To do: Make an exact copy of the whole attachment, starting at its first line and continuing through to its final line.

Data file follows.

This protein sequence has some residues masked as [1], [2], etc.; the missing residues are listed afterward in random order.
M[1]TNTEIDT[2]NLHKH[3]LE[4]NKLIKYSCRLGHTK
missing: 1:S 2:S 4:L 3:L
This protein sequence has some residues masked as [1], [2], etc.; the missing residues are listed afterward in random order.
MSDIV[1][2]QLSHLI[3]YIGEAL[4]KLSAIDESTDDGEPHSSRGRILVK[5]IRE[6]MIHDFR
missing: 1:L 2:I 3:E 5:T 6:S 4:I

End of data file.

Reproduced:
This protein sequence has some residues masked as [1], [2], etc.; the missing residues are listed afterward in random order.
M[1]TNTEIDT[2]NLHKH[3]LE[4]NKLIKYSCRLGHTK
missing: 1:S 2:S 4:L 3:L
This protein sequence has some residues masked as [1], [2], etc.; the missing residues are listed afterward in random order.
MSDIV[1][2]QLSHLI[3]YIGEAL[4]KLSAIDESTDDGEPHSSRGRILVK[5]IRE[6]MIHDFR
missing: 1:L 2:I 3:E 5:T 6:S 4:I